Social Entrepreneurship Ecosystem in Uganda

The Republic of Uganda, is a landlocked country in East Africa. But still a part of the African Great Lakes region and has a varied but generally a modified equatorial climate. That gives many opportunities for developing farming (which is the main source of income) for the people that live there. To supplement their income, rural women may engage in small-scale entrepreneurial activities such as rearing and selling local breeds of animals. Nonetheless, because of their heavy workload, they have little time for these income-generating activities. The poor cannot support their children at school and in most cases, girls drop out of school to help out in domestic work or to get married.

The problem that these people are facing nowadays is that a large part of the population under 18 years has no agricultural skills, driving them into non-agricultural activities such as boda-boda (motor taxi) driving, petty trade, charcoal burning and beer brewing.

One of the ways to improve this and give people more opportunities to make a progress is through the social entrepreneurship which is more and more present every year.

These enterprises that are starting in Uganda help people by forming groups in which farmers could learn from field observation and their own experimentation, improve their household food security and generate some income. In Northern Uganda, farming seems to be the best way to become economically more self-sustained.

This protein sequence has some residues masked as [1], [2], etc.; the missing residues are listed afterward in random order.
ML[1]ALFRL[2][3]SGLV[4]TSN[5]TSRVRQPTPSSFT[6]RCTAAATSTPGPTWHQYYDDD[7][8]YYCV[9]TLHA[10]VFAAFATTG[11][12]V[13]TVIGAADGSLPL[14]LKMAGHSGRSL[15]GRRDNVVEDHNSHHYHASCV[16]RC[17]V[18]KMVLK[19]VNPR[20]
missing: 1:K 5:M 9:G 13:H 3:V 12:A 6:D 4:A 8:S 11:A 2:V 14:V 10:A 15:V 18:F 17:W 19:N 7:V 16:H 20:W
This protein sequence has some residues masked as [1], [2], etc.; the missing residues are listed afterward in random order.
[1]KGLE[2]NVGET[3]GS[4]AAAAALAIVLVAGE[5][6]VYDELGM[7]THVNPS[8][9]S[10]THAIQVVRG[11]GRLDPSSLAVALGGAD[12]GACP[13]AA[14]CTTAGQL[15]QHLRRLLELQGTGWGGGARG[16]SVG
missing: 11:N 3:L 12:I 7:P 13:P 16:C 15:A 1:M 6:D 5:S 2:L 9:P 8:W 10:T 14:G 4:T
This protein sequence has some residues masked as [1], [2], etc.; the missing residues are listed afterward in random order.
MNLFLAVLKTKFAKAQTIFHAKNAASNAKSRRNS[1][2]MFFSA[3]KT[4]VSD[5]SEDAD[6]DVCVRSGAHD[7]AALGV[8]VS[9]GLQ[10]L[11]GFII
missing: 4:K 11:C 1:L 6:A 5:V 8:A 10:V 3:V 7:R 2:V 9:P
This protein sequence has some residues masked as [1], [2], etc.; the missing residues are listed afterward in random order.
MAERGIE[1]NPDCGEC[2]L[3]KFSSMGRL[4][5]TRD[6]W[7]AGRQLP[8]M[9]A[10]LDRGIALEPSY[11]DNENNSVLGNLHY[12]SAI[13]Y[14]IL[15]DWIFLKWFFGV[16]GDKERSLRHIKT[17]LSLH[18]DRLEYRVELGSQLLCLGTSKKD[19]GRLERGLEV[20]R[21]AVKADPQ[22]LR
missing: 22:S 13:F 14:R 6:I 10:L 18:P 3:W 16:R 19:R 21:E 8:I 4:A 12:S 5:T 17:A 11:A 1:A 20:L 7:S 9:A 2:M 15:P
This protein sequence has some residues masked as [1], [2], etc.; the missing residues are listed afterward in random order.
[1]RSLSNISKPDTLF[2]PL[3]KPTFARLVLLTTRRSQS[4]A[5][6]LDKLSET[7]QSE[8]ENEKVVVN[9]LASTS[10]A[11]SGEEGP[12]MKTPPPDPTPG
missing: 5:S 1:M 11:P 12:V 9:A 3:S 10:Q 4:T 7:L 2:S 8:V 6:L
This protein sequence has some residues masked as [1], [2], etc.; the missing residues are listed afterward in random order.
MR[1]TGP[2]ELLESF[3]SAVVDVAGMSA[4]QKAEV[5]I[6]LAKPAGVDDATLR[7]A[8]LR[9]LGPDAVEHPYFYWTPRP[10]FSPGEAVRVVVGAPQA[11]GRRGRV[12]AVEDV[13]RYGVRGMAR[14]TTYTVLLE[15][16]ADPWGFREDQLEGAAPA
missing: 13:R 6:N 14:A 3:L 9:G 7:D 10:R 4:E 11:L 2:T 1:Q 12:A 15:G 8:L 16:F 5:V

Societies are complex, especially in the developing world. People need to be educated and shown a different ways and paths that they can choose to make a progress and develop in successful enterprises. The only way to do that Is first by daring to start with such a project and promote the idea that successful farming is not just cultivating a plot in the backyard of a homestand, but needs an entrepreneurial attitude and approach to make it a profitable business that can provide for sustained and adequate livelihoods for farmer families. The opinions of these people depend on what are they offered and how much can they accept.

‘When they make their decisions their rationality is limited by the information they have, the cognitive limitations of their mind and the time available to make the decision’ says the research of MWH4impact. Many enterprises are already established in different places in Uganda and work hard every day on developing and spreading their business through the whole country. One of these examples is KadAfrica.

As their problem they are taking the following: More than 70% of households in Uganda grow food on a subsistence basis only—meaning little to no income. As because of this farming is not seen as a business, but rather a chore delegated to women and girls. Another example of how people develop their ideas in a successful business is Fruiti Cycle a social business enterprise that distributes electric tricycles mounted with refrigerated units, founded in 2015 by Ben.

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